Anniversary of Hong Kong handover marked with protests


The Hong Kong government marked the 22nd anniversary of the former British colony’s return to China on Monday, as police faced off with protesters outside the venue.

A flag-raising ceremony, in which the Chinese and Hong Kong flags are raised together, was held under unusually high security.

Police used riot shields and pepper spray to push back helmeted protesters who tried to advance down closed streets toward the city’s convention centre.

A protester wearing a t-shirt with the words “Revolution” walks past writings the word “Long Live HK”

Hong Kong leaders, mainland China representatives and invited guests watched the ceremony inside instead of outside as they normally do.

The government cited inclement weather after light rain fell earlier in the morning.

A black Hong Kong flag flies as protesters replaced with the Chinese flag that is normally set up next to a Hong Kong flag

City leader Carrie Lam said a series of protests that have attracted hundreds of thousands of students and other participants have taught her that she needs to listen better to the youth and people in general.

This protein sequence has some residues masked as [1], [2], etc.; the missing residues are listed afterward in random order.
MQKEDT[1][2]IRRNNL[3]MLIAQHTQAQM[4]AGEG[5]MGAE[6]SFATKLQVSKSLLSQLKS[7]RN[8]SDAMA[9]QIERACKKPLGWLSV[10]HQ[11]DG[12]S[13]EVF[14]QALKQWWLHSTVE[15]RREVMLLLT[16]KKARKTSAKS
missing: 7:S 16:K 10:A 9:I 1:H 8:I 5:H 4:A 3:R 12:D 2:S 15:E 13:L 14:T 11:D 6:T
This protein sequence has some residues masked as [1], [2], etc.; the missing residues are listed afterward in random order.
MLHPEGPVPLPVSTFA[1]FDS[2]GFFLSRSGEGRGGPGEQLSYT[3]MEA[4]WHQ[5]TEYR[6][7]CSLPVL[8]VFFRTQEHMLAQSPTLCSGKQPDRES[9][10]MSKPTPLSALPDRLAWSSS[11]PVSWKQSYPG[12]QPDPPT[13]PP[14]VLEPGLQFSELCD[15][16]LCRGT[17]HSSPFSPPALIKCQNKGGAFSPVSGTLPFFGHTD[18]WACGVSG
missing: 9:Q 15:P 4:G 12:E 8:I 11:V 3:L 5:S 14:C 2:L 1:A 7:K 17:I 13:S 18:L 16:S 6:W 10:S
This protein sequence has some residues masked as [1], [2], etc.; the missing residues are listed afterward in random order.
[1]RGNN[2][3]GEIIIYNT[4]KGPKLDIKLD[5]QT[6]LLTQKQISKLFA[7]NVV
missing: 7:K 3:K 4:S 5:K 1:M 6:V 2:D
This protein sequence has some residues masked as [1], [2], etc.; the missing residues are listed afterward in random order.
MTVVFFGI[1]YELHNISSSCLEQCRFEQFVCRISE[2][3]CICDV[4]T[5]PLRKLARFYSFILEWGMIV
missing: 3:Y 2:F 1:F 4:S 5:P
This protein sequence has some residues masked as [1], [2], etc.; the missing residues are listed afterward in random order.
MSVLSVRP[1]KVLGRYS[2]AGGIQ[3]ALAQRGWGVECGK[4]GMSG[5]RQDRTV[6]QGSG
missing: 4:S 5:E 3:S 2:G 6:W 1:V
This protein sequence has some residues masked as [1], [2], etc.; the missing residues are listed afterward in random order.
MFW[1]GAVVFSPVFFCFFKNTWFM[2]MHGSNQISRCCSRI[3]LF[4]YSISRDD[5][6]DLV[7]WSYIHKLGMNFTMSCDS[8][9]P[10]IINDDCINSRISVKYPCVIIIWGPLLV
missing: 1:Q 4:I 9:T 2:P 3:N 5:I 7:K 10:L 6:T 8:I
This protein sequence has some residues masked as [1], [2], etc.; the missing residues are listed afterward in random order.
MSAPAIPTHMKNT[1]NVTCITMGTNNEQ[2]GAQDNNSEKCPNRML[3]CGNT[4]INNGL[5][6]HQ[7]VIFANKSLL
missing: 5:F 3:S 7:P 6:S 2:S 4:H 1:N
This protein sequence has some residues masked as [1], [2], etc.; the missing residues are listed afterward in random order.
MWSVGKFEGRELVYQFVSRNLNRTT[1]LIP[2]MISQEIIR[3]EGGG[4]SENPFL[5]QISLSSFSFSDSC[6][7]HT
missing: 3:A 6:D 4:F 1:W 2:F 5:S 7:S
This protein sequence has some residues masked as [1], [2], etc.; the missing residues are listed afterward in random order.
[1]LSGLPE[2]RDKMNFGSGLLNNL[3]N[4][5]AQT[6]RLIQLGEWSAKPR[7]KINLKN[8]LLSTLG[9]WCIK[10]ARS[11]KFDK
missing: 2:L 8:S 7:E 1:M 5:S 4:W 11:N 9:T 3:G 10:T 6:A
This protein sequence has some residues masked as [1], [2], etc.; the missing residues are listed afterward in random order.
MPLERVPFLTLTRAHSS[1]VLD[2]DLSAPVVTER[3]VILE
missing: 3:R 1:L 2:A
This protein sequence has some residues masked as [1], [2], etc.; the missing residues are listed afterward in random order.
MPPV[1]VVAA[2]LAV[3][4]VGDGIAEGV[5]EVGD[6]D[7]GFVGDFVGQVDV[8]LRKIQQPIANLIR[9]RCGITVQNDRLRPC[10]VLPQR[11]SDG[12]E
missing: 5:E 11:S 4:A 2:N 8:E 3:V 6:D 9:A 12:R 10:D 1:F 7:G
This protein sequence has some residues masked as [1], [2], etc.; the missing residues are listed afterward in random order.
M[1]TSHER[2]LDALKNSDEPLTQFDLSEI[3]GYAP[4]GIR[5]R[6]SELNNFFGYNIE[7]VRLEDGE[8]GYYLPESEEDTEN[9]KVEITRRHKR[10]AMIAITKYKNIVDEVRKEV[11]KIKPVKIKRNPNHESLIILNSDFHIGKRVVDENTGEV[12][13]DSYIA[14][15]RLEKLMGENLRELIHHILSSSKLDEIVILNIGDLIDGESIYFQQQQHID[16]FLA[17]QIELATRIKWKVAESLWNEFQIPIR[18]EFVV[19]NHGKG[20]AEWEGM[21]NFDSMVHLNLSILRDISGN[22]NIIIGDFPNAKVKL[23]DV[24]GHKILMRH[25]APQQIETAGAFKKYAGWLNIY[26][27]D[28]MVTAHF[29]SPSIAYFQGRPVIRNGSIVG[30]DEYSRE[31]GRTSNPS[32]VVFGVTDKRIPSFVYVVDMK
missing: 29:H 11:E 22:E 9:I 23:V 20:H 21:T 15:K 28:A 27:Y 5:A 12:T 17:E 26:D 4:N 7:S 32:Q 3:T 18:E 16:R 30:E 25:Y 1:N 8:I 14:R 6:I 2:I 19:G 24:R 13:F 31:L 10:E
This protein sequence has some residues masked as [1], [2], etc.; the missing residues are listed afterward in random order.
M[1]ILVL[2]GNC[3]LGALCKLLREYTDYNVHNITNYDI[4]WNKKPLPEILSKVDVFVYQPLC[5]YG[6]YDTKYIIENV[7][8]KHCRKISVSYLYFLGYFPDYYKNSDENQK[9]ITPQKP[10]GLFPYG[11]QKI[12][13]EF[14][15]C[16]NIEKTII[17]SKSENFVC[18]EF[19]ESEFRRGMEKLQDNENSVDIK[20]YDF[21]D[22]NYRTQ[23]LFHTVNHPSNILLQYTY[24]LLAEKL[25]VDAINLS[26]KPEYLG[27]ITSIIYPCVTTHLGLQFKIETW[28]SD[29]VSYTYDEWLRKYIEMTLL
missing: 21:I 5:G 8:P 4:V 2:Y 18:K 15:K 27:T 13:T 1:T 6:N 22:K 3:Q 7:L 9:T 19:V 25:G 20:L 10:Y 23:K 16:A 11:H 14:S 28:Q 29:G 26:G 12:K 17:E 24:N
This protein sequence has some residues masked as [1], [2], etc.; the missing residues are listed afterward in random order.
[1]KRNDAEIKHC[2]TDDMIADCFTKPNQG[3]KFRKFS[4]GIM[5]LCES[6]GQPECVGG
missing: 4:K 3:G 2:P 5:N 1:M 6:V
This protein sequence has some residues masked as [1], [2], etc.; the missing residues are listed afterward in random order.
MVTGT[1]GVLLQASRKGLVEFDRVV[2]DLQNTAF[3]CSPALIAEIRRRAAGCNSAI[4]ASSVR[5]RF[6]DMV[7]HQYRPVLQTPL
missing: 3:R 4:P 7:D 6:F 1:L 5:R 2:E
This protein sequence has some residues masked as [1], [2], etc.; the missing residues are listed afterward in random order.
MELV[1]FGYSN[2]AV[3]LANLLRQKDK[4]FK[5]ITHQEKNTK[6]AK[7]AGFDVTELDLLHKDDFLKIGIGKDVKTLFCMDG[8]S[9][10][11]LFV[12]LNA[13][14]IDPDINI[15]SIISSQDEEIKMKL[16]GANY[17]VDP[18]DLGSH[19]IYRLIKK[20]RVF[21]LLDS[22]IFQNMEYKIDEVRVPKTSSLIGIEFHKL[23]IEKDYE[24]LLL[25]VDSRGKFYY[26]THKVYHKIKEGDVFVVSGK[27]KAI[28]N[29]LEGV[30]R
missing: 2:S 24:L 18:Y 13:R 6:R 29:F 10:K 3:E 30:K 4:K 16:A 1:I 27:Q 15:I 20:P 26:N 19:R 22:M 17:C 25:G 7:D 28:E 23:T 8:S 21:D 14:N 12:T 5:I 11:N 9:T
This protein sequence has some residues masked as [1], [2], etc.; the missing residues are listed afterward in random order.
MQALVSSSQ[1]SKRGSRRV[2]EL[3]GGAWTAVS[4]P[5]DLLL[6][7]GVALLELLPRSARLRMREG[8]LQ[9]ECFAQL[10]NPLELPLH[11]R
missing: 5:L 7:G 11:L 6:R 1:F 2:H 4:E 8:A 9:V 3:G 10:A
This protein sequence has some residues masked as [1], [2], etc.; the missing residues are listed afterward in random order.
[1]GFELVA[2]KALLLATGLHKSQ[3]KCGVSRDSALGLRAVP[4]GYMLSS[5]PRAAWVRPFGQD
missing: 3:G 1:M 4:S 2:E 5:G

Ms Lam has come under withering criticism for pushing legislation that would have allowed suspects to be extradited to mainland China to face trial.

“This has made me fully realise that I, as a politician, have to remind myself all the time of the need to grasp public sentiments accurately”, she said in a five-minute speech to the gathering.

A protester holds a black flag to symbolise mourning for Hong Kong

She insisted the government has good intentions, but said: “I will learn the lesson and ensure that the government’s future work will be closer and more responsive to the aspirations, sentiments and opinions of the community.”

Security guards pushed a pro-democracy politician out of the room as she shouted at Ms Lam to resign.

A march planned for Monday afternoon is expected to be larger than usual because the extradition bill has awakened broader fears that China is eroding Hong Kong’s freedoms.

Two earlier marches against the legislation drew more than a million people, according to estimates from organisers.


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